GIGGLE CITY: Jon Charles protected by magic
News scoop! Neil Hamburger was fake!
He’s actually some former punk rock musician named Gregg Turkington, who was only pretending to be an old school Catskills-style comedian, using the form to explore the concept of the “anti-joke.” Of course the problem with making a joke about jokes that aren’t funny is that the joke can get old, and it’s all just too confusing. That Mr. “Hamburger” was performing at a comedy improv festival should’ve been a dead giveaway. Amazing he was able to roll with questions designed for honest answers.
This week, we have the real “old school” deal for you – 75-year-old comedian and magician Jon Charles, born and raised in London, England, and made his golden age career in Edmonton. He performs Friday and Saturday (July 1-2) at the Comedy Factory.
Q: Who do you look up to in the world of magic?
A: My mentor was somebody in England named Ken Brooke. Dead, I’m afraid, but I watched him for many, many hours. I stood on chairs in pubs and watched him while he was pitching. I was about 19, 20. He was the magic demonstrator for a magic company that did monthly shows. He was the best one they had. I guess you could say he inspired me. He wrote one time, ‘hey guys, there’s lots of work out there if you’re prepared to go get it.’ So I did. My first show was in a pub that was so crowded it took 20 minutes to get to the bar.
Q: What’s your worst heckler story?
A: I’ve had lots of hecklers, but because I’m a magician and a comedian, I’m protected a little bit from the idiot hecklers. About five years ago in Morinville, I insulted one of them, and he said, ‘OK, I’ll see you in the parking lot.’ Oh, dear, I thought. Those kind of guys never show up, though I went home very carefully and looked over my shoulder. It’s not a good thing to insult hecklers. You can alienate the whole audience. Also, I’m an old guy now. I get a little more respect.
Q: Do you have a favourite joke you don’t do anymore because you think it’s stale?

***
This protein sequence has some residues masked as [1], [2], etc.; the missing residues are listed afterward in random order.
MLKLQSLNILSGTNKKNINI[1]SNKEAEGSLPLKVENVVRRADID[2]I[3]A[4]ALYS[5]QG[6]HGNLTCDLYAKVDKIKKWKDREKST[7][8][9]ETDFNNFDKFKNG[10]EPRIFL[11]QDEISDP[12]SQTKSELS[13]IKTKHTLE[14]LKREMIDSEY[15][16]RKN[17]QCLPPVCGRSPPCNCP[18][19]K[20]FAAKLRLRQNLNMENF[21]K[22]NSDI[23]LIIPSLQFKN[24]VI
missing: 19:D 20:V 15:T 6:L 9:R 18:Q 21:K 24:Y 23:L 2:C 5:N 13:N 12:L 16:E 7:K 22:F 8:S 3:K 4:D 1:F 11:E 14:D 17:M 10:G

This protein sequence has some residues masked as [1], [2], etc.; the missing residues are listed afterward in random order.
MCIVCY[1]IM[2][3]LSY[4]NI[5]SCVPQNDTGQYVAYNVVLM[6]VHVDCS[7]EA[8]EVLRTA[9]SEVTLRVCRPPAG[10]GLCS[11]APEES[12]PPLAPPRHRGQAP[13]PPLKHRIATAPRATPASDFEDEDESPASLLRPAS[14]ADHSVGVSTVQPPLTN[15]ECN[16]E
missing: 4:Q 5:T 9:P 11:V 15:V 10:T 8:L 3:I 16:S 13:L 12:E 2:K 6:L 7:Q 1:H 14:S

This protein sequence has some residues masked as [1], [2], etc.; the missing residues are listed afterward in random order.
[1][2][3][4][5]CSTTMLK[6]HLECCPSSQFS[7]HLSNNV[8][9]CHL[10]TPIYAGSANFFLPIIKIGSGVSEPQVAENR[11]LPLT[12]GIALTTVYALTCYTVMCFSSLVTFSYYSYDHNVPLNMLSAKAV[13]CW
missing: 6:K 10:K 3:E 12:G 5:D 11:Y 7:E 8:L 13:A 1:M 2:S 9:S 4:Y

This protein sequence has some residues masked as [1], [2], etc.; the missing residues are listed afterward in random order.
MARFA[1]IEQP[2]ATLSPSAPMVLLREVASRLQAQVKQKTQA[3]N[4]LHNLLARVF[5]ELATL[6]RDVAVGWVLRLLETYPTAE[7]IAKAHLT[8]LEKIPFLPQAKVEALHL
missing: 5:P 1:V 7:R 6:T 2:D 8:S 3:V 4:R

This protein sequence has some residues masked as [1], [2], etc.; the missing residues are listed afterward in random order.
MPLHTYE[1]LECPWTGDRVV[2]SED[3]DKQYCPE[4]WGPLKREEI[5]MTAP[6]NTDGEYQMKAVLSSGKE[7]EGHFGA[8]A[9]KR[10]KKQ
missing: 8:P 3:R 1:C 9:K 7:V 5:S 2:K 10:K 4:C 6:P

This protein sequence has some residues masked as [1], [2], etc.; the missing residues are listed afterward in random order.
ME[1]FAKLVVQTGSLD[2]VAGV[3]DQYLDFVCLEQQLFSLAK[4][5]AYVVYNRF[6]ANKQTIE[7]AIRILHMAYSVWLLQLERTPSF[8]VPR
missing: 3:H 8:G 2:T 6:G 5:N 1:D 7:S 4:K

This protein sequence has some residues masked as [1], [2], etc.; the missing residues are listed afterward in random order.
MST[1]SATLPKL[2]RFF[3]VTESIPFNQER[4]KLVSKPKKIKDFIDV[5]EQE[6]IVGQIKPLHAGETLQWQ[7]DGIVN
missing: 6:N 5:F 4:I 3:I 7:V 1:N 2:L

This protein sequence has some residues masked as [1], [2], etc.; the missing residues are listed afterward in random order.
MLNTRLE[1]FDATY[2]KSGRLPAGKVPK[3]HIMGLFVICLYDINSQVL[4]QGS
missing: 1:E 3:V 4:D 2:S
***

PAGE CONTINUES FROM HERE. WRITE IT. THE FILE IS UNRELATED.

A: They come and go. I’m not one of the modern guys. I use a lot of old jokes, but they’re dressed up well. The problem is topics. I can’t talk about going into a bar and meeting a girl because I’m 75. I do jokes about getting old.
Q: Do you have a good one that goes over well?
A: Well, my whole family lived a long time. Aunt Ethyl died at 98. She was a tough old bird. She buried three husbands – and two of them were just napping.
Q: What’s your favourite trick?
A: I have a favourite close up trick. I have a card chosen. Boring thought, I know. Face up and the person signs it. And I turn the card over and it says, ‘IOU $20.’ It’s funny and threatening at the same time. Then I tear up the IOU card and change the pieces into a $20 bill. That’s the second bit. Then I open up my wallet and inside the wallet is a sealed envelope with the original restored, signed card. It’s not originally mine, but I’ve made about $20,000 in tips doing that trick. I used to do a lot of convention crowds. Twenty dollars is a bit threatening, but it’s not $50 and if you’re fairly well off and having a good time, you’re quite likely to give me the $20.
Q: What’s the different between kids today and when you were a kid?
A: At shows, kids will shout out loud which they didn’t do when I was a kid. It’s a very different thing if you work for native kids on a reservation. They don’t shout out much, either. You have to coach them along and let them know it’s OK.
Q: Do you still do kids’ shows?
A: I gave it up about five or six years ago. The thought occurred to me one day while I was dragging my stuff through the snow for a bunch of kids in a community hall that this wasn’t an intelligent thing for an elderly gentleman to be doing.